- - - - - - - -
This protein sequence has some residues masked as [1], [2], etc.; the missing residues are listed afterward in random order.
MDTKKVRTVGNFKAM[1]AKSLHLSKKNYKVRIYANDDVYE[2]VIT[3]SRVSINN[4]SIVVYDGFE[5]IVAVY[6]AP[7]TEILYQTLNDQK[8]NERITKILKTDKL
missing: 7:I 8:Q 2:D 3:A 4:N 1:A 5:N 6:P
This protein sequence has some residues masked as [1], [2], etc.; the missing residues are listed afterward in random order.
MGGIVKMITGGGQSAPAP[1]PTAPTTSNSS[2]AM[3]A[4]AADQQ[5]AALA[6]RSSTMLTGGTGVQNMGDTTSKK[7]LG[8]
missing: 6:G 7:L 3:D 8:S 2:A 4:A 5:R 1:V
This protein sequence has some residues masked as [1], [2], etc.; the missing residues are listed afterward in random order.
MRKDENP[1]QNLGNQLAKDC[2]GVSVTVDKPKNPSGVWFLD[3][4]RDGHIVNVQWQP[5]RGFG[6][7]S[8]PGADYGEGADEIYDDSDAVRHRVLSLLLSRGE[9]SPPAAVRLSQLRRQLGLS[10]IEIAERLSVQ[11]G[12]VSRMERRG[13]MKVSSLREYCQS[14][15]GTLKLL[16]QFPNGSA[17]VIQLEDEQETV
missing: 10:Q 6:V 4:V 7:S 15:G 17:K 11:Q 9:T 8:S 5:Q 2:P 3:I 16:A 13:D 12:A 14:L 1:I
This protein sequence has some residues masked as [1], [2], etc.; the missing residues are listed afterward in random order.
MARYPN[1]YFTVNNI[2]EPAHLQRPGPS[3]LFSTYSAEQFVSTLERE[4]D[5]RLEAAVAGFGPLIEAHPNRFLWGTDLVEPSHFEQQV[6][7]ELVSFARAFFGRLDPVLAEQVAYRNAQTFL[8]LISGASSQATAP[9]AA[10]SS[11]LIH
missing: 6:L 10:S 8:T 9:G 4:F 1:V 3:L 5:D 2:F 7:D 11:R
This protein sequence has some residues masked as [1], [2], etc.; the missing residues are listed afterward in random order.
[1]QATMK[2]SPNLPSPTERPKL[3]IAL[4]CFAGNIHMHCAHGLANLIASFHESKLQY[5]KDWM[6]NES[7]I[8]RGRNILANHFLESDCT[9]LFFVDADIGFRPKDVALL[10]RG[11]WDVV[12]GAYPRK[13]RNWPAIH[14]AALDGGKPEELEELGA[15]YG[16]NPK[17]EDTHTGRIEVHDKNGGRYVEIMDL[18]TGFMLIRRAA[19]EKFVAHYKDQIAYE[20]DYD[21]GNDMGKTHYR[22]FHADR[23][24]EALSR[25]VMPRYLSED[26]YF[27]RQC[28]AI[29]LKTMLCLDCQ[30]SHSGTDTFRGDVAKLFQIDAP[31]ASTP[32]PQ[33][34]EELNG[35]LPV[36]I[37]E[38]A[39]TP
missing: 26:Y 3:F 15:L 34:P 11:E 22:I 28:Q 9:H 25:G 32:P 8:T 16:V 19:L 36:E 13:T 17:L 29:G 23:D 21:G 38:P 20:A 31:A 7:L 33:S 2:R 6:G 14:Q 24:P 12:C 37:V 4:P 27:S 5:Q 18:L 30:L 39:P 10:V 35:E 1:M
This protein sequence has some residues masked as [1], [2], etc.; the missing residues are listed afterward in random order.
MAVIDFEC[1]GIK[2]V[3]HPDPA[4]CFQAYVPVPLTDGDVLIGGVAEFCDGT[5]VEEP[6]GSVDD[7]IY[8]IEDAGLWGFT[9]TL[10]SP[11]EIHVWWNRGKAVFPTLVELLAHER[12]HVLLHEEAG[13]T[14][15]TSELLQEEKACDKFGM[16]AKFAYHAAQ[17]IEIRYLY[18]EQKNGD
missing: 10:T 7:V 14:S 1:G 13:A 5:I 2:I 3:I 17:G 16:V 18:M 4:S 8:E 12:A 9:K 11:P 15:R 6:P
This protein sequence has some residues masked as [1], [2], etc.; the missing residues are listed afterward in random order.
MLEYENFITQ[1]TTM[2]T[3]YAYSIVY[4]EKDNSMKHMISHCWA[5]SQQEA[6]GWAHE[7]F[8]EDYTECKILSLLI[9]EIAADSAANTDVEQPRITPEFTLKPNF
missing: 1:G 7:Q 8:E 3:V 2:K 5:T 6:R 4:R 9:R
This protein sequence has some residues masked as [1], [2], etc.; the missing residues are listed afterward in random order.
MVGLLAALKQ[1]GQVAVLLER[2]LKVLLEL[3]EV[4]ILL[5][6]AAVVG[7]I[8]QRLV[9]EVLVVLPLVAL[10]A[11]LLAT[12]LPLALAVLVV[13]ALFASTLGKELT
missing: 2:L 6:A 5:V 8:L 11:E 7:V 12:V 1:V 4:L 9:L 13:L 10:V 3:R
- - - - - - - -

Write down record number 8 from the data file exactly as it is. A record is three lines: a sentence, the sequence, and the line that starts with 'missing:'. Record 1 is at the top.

This protein sequence has some residues masked as [1], [2], etc.; the missing residues are listed afterward in random order.
MVGLLAALKQ[1]GQVAVLLER[2]LKVLLEL[3]EV[4]ILL[5][6]AAVVG[7]I[8]QRLV[9]EVLVVLPLVAL[10]A[11]LLAT[12]LPLALAVLVV[13]ALFASTLGKELT
missing: 2:L 6:A 5:V 8:L 11:E 7:V 12:V 1:V 4:L 9:L 13:L 10:V 3:R